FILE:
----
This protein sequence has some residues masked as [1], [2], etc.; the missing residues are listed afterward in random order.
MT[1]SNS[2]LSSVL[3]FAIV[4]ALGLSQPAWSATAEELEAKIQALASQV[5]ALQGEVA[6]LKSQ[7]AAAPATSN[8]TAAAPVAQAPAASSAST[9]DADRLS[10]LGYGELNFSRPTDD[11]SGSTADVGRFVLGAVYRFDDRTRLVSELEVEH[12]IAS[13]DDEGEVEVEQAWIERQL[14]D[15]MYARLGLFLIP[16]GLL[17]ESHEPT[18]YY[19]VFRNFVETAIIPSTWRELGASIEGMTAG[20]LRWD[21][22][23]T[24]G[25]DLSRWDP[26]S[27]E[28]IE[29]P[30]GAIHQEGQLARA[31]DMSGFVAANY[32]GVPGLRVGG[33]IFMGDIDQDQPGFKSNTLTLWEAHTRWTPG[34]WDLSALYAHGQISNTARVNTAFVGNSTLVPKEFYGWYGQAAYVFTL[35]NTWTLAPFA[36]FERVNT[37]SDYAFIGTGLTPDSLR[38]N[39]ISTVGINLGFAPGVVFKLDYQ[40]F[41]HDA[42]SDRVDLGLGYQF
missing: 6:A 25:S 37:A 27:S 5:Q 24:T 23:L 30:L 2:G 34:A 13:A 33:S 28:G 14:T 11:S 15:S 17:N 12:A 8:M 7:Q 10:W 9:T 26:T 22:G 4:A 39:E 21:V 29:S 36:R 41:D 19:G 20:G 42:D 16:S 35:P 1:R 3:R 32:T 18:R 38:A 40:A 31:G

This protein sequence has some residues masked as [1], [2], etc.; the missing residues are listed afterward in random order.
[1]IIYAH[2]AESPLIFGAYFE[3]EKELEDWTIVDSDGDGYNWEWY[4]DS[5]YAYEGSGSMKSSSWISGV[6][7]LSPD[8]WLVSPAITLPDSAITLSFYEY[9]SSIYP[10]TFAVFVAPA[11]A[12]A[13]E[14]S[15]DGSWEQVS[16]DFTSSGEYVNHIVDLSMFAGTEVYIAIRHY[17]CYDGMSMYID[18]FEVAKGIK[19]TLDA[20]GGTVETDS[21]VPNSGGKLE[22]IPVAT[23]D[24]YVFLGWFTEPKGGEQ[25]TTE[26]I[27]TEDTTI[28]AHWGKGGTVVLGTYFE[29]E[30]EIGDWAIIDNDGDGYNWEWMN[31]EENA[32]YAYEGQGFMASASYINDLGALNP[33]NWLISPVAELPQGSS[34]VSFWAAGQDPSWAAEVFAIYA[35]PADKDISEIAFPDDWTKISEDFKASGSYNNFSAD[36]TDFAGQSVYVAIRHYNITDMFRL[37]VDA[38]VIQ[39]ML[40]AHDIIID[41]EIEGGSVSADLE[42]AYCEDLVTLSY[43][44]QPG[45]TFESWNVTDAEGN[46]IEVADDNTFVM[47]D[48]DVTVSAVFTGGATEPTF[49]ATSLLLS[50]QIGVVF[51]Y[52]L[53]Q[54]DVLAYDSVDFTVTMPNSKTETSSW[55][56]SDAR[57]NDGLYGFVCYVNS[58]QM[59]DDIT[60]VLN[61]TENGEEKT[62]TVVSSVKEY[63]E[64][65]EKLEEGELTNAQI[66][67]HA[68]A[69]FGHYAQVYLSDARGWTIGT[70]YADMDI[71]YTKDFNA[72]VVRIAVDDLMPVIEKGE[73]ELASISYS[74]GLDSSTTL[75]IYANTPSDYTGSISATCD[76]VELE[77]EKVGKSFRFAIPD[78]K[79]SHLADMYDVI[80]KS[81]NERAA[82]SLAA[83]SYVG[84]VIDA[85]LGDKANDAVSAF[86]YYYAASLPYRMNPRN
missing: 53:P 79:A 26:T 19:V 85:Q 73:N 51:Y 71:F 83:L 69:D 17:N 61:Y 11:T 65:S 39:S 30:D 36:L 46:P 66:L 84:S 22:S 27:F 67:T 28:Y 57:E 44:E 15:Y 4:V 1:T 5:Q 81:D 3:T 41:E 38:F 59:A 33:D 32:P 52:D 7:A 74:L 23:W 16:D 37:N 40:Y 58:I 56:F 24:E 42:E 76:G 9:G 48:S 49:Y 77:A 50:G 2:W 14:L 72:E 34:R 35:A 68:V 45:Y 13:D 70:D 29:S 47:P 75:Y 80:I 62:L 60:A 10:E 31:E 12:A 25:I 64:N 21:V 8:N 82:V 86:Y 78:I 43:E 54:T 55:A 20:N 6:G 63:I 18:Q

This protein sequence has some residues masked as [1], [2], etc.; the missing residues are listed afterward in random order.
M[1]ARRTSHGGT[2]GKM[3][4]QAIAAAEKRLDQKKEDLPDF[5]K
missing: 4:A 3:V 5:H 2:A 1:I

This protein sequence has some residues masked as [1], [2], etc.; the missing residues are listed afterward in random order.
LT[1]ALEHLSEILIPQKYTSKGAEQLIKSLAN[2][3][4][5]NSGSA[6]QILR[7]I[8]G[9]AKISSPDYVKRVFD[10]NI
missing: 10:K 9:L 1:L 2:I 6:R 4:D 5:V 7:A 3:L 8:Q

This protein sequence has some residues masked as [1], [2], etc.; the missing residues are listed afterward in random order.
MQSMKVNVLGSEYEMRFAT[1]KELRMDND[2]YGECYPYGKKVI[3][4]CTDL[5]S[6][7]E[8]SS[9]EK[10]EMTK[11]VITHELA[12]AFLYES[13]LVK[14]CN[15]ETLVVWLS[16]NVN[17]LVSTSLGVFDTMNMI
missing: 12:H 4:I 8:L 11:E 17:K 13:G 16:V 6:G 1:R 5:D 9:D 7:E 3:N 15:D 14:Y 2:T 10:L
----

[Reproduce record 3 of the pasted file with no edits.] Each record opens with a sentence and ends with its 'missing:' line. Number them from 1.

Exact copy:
This protein sequence has some residues masked as [1], [2], etc.; the missing residues are listed afterward in random order.
M[1]ARRTSHGGT[2]GKM[3][4]QAIAAAEKRLDQKKEDLPDF[5]K
missing: 4:A 3:V 5:H 2:A 1:I